Commemorating Our History
Historians assert that about 400,000 Africans were brought to the North American mainland as enslaved people during the transatlantic slave trade era, from about 1619 through to about 1808. At the end of the American Civil War, the direct descendants of these enslaved Africans numbered about 4,000,000 African Americans, who were emancipated in 1863-1865. Today, African Americans, many who are descendants of these former enslaved, number about 40 million, and make up approximately 12 to 13 percent of the American populace. To date, there is no major memorial in the United States of America dedicated in honor of the men, women, boys, and girls who were bought and brought to the colonies that became the United States of America. There is certainly nothing on the scale of the Vietnam War memorial, the World War memorials, or the Holocaust memorials. That is a travesty that needs to be rectified.
A memorial acknowledges the wrongs against, and sufferings of, those who were enslaved; and it allows all of us living with the legacies of slavery—descendants of slave-holders, slave-traders, and enslaved, alike—to come to terms with it, and importantly, to heal from it and move forward in unity. Any travesty unacknowledged allows guilt, anxiety, distrust, fear, bitterness, and anger to foster in the community where the event happened. On the contrary, commemorating the event becomes a watershed place and moment that allows a collective moving forward. Above is a conceptual memorial designed in honor of the millions of men, women, and children who were enslaved in the colonies and states that became the United States of America. It evokes and commemorates all the generations of enslaved—from the first bound African whose foot touched American soil, to the youngest person set free by the emancipation proclamation.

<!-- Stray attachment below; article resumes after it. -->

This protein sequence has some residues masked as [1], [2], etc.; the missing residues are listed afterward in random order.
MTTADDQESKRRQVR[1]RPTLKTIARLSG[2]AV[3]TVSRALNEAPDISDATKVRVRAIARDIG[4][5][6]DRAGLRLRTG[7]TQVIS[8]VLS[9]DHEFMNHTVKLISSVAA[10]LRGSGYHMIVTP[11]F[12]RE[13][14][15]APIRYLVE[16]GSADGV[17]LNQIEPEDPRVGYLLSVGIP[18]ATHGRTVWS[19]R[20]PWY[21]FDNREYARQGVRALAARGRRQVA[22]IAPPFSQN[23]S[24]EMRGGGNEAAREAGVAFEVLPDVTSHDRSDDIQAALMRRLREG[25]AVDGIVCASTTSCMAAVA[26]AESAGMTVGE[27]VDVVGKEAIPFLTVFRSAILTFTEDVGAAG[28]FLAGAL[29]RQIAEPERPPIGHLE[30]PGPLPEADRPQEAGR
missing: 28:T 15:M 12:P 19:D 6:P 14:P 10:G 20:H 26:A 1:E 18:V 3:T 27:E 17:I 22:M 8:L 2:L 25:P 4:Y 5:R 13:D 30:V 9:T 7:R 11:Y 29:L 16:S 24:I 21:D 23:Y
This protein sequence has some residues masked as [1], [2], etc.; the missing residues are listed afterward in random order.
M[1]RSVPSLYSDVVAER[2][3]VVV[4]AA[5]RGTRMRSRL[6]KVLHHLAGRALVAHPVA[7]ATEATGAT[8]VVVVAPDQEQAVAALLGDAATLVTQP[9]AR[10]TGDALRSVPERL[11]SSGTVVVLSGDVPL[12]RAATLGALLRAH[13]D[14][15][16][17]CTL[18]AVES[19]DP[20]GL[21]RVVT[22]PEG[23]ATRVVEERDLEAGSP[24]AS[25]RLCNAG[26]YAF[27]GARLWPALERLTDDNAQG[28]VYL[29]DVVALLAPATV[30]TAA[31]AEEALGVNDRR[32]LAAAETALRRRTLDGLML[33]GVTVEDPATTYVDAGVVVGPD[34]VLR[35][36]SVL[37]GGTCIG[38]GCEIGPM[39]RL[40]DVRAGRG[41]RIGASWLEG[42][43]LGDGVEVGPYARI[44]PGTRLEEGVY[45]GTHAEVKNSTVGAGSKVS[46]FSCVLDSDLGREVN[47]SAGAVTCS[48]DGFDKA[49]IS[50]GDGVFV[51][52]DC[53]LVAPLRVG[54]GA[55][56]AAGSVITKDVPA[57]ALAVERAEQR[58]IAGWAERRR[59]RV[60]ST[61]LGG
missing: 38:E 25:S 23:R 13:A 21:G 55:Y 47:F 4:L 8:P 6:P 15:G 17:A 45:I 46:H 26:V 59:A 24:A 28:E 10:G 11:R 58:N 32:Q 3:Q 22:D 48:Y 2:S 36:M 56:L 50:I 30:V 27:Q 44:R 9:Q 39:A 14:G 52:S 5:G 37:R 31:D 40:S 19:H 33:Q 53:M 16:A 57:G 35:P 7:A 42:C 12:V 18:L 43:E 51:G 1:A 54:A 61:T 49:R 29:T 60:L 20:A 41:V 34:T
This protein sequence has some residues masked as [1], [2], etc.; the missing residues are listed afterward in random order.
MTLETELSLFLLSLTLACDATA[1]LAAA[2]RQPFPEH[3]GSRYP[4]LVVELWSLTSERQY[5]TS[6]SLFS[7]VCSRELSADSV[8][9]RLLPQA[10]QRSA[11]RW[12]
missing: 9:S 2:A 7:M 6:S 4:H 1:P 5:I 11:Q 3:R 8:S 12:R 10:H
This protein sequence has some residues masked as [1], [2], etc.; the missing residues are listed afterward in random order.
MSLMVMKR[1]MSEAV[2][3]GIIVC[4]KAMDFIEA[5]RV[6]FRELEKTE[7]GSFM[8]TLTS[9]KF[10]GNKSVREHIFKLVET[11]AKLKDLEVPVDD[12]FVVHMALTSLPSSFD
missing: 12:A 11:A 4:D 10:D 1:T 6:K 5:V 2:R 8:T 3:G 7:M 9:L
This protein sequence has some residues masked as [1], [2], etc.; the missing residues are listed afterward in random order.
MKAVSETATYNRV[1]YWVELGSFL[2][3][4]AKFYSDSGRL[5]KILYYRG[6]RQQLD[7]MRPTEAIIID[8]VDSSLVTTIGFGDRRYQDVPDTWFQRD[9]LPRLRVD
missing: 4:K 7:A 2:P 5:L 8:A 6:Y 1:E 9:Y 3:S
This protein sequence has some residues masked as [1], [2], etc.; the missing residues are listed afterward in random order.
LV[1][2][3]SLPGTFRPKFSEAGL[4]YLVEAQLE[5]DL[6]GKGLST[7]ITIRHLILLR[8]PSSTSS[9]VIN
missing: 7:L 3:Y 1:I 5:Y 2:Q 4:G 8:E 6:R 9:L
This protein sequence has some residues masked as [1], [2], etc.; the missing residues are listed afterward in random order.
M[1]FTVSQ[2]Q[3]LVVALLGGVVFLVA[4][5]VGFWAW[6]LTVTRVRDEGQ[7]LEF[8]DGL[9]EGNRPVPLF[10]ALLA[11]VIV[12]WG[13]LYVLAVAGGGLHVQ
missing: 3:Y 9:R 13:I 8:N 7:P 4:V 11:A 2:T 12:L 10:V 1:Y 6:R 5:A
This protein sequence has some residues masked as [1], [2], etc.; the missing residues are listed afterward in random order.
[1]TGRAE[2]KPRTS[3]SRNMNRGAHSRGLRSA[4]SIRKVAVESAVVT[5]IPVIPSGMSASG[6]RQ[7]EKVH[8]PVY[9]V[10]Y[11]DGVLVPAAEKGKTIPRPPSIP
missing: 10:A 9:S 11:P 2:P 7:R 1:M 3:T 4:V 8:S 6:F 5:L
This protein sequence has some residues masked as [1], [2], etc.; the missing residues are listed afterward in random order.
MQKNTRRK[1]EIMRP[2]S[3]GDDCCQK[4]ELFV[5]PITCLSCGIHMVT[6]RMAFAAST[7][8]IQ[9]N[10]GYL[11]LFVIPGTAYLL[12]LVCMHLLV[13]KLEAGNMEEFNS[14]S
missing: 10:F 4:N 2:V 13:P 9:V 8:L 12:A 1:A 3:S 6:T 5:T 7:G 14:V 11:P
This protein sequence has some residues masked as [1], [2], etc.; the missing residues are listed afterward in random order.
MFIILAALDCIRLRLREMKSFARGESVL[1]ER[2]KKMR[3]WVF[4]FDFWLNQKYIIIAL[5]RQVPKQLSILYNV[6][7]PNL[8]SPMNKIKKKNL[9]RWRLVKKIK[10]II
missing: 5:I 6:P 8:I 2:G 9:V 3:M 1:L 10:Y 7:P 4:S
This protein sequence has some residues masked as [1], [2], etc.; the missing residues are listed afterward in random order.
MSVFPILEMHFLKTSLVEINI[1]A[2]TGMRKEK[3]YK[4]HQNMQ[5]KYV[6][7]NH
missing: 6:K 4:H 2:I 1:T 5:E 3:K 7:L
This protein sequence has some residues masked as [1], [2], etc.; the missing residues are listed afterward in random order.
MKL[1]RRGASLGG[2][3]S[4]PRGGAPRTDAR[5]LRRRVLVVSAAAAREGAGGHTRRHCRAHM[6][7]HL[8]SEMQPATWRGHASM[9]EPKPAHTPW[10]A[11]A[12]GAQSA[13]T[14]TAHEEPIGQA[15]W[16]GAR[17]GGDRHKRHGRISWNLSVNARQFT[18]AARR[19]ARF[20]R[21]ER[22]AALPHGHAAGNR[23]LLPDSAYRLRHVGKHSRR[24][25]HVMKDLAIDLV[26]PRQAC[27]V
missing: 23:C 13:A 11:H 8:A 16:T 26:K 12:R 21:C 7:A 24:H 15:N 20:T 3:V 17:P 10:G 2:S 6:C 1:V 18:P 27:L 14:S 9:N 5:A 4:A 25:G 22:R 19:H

A Design to Commemorate the Enslaved
To commemorate the former enslaved, it is proposed that a fitting national memorial be designated in their honor. A design concept is shared above. It was designed by Atlanta-based Landscape Architect Kwesi DeGraft-Hanson, Ph.D. of Eden Gardens International. Design inspiration came from enslaved persons’ names in various slave registers extant in slaveholder family papers in archives and historical societies throughout the United States; from spatial patterns and rhythms in the cultural and ecological landscapes of West Africa, and in the American South where enslaved persons toiled in indigo, tobacco, rice and cotton plantations; and from the histories of these landscapes of slavery.
Above is a proposed memorial wall showing a half-acre (day’s task)—the area delimited—within four seven-foot diameter tabby or steel columns, which represent the mature cypress trees the enslaved had to fell before taming typical mangrove-swamplands on the Georgia and South Carolina low country region, to facilitate their planting of rice.** The columns, symbolizing the strong physical, emotional, spiritual and mental constitution of the former enslaved persons, would feature images and narratives of notable enslaved persons, like Denmark Vesey, Sojourner Truth and Harriet Tubman; and the men and women whose efforts brought about the abolition of the slave trade and slavery, including William Wilberforce, Frederick Douglass, Abraham Lincoln, and Frances Anne Kemble.***